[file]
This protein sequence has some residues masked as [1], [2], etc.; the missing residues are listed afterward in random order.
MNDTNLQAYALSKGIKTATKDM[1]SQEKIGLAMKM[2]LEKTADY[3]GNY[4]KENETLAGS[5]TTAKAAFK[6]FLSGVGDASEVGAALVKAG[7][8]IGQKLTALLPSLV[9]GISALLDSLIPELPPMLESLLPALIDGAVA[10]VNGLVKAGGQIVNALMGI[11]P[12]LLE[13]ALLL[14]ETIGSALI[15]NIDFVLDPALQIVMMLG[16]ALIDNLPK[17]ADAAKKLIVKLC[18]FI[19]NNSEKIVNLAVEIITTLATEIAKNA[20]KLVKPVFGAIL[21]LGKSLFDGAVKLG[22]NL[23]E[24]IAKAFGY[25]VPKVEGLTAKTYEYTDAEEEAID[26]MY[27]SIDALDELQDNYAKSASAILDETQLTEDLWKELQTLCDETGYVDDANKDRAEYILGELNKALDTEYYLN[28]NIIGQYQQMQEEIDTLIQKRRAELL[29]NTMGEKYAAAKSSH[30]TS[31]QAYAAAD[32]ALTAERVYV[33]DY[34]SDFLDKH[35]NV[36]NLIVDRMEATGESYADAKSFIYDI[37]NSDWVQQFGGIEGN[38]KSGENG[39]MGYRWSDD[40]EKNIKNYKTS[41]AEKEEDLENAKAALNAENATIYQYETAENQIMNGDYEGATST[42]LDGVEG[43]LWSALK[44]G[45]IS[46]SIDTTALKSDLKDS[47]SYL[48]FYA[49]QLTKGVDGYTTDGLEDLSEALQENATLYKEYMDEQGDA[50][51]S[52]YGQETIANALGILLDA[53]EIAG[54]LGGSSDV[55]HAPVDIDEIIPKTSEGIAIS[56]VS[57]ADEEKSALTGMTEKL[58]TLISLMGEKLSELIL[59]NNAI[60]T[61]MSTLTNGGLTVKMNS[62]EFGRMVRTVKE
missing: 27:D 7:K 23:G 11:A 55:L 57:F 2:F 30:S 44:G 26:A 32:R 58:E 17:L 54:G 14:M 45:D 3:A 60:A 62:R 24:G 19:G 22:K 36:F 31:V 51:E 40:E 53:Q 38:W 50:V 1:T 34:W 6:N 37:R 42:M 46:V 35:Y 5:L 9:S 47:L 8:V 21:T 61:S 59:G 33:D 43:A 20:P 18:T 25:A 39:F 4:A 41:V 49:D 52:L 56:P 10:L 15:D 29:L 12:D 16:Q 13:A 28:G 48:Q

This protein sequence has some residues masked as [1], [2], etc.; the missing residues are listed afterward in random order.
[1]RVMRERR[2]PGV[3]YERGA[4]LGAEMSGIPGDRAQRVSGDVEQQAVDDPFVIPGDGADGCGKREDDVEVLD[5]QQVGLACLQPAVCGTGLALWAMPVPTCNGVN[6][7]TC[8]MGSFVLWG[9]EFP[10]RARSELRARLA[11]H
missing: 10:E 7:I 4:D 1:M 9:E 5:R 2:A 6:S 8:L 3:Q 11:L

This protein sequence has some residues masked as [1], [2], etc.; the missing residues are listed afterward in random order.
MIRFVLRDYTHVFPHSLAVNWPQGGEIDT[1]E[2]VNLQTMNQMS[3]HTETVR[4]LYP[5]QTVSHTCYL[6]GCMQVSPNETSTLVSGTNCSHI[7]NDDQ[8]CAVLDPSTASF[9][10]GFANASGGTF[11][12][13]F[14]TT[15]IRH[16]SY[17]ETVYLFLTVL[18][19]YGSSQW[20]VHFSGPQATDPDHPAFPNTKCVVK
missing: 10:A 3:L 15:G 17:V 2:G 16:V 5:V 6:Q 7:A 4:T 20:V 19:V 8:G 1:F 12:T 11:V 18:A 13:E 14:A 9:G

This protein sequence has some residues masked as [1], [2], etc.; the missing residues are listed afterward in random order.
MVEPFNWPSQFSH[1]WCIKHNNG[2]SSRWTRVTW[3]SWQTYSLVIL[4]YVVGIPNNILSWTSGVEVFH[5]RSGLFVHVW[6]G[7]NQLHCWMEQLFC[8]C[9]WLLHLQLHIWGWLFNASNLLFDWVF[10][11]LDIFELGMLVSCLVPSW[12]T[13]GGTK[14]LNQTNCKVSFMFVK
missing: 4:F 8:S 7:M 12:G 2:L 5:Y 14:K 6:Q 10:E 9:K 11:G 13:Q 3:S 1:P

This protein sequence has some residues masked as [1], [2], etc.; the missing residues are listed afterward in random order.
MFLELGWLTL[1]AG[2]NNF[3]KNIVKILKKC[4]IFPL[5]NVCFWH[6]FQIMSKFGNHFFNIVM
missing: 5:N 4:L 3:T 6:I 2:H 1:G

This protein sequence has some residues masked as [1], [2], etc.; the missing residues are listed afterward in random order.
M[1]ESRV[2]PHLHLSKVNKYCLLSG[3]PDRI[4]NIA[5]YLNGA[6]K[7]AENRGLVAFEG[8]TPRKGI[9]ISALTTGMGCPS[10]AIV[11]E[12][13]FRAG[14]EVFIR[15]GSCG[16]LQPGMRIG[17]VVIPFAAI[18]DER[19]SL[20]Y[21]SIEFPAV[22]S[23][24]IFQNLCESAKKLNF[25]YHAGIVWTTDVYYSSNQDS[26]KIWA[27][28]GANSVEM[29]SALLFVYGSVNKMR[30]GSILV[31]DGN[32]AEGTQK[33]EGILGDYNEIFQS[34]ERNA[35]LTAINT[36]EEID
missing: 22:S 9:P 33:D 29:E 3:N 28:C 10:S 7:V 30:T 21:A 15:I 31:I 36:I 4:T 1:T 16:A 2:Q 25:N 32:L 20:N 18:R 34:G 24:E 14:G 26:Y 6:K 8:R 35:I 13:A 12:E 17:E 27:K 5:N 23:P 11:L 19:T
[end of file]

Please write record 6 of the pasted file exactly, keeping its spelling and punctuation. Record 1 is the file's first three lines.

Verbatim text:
This protein sequence has some residues masked as [1], [2], etc.; the missing residues are listed afterward in random order.
M[1]ESRV[2]PHLHLSKVNKYCLLSG[3]PDRI[4]NIA[5]YLNGA[6]K[7]AENRGLVAFEG[8]TPRKGI[9]ISALTTGMGCPS[10]AIV[11]E[12][13]FRAG[14]EVFIR[15]GSCG[16]LQPGMRIG[17]VVIPFAAI[18]DER[19]SL[20]Y[21]SIEFPAV[22]S[23][24]IFQNLCESAKKLNF[25]YHAGIVWTTDVYYSSNQDS[26]KIWA[27][28]GANSVEM[29]SALLFVYGSVNKMR[30]GSILV[31]DGN[32]AEGTQK[33]EGILGDYNEIFQS[34]ERNA[35]LTAINT[36]EEID
missing: 22:S 9:P 33:D 29:E 3:N 28:C 10:S 7:V 30:T 21:A 15:I 31:I 36:I 4:T 1:T 16:A 2:Q 25:N 32:L 20:N 18:R 34:G 24:E 14:G 26:Y 6:K 8:R 35:I 13:A 12:E 17:E 27:K 5:N 23:P 11:L 19:T